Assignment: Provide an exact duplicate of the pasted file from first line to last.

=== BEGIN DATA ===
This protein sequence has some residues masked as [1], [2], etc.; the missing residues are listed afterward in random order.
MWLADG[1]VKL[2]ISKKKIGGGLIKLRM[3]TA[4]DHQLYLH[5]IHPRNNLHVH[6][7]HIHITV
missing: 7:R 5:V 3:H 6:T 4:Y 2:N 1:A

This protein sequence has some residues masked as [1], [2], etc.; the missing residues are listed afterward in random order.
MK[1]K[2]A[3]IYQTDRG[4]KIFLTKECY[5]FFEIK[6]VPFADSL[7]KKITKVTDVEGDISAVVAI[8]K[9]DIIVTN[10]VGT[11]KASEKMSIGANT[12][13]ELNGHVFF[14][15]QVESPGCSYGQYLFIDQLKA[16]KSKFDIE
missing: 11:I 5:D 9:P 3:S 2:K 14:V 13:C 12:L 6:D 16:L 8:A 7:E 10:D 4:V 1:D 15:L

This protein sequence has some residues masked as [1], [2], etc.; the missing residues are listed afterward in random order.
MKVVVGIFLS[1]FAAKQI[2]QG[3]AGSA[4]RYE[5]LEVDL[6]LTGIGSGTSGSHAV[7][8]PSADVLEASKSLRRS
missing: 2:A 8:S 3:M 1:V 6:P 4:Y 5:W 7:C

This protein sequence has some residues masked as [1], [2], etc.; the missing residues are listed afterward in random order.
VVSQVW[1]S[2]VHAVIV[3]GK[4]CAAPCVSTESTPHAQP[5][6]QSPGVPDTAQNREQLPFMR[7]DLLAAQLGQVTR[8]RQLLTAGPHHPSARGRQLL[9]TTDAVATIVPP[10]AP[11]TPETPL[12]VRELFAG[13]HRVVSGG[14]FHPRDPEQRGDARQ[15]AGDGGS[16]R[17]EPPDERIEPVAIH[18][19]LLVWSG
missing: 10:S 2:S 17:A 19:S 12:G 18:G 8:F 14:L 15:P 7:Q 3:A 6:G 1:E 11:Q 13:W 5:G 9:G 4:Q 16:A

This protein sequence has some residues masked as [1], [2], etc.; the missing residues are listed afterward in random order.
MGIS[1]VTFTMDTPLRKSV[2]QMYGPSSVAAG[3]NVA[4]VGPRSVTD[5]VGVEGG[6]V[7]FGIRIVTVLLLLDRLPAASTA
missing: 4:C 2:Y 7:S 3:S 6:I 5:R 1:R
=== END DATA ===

This protein sequence has some residues masked as [1], [2], etc.; the missing residues are listed afterward in random order.
MWLADG[1]VKL[2]ISKKKIGGGLIKLRM[3]TA[4]DHQLYLH[5]IHPRNNLHVH[6][7]HIHITV
missing: 7:R 5:V 3:H 6:T 4:Y 2:N 1:A

This protein sequence has some residues masked as [1], [2], etc.; the missing residues are listed afterward in random order.
MK[1]K[2]A[3]IYQTDRG[4]KIFLTKECY[5]FFEIK[6]VPFADSL[7]KKITKVTDVEGDISAVVAI[8]K[9]DIIVTN[10]VGT[11]KASEKMSIGANT[12][13]ELNGHVFF[14][15]QVESPGCSYGQYLFIDQLKA[16]KSKFDIE
missing: 11:I 5:D 9:P 3:S 2:K 14:V 13:C 12:L 6:D 16:L 8:A 7:E 10:D 4:V 1:D 15:L

This protein sequence has some residues masked as [1], [2], etc.; the missing residues are listed afterward in random order.
MKVVVGIFLS[1]FAAKQI[2]QG[3]AGSA[4]RYE[5]LEVDL[6]LTGIGSGTSGSHAV[7][8]PSADVLEASKSLRRS
missing: 2:A 8:S 3:M 1:V 6:P 4:Y 5:W 7:C

This protein sequence has some residues masked as [1], [2], etc.; the missing residues are listed afterward in random order.
VVSQVW[1]S[2]VHAVIV[3]GK[4]CAAPCVSTESTPHAQP[5][6]QSPGVPDTAQNREQLPFMR[7]DLLAAQLGQVTR[8]RQLLTAGPHHPSARGRQLL[9]TTDAVATIVPP[10]AP[11]TPETPL[12]VRELFAG[13]HRVVSGG[14]FHPRDPEQRGDARQ[15]AGDGGS[16]R[17]EPPDERIEPVAIH[18][19]LLVWSG
missing: 10:S 2:S 17:A 19:S 12:G 18:G 8:F 14:L 15:P 7:Q 3:A 6:G 1:E 11:Q 13:W 5:G 9:G 4:Q 16:A

This protein sequence has some residues masked as [1], [2], etc.; the missing residues are listed afterward in random order.
MGIS[1]VTFTMDTPLRKSV[2]QMYGPSSVAAG[3]NVA[4]VGPRSVTD[5]VGVEGG[6]V[7]FGIRIVTVLLLLDRLPAASTA
missing: 4:C 2:Y 7:S 3:S 6:I 5:R 1:R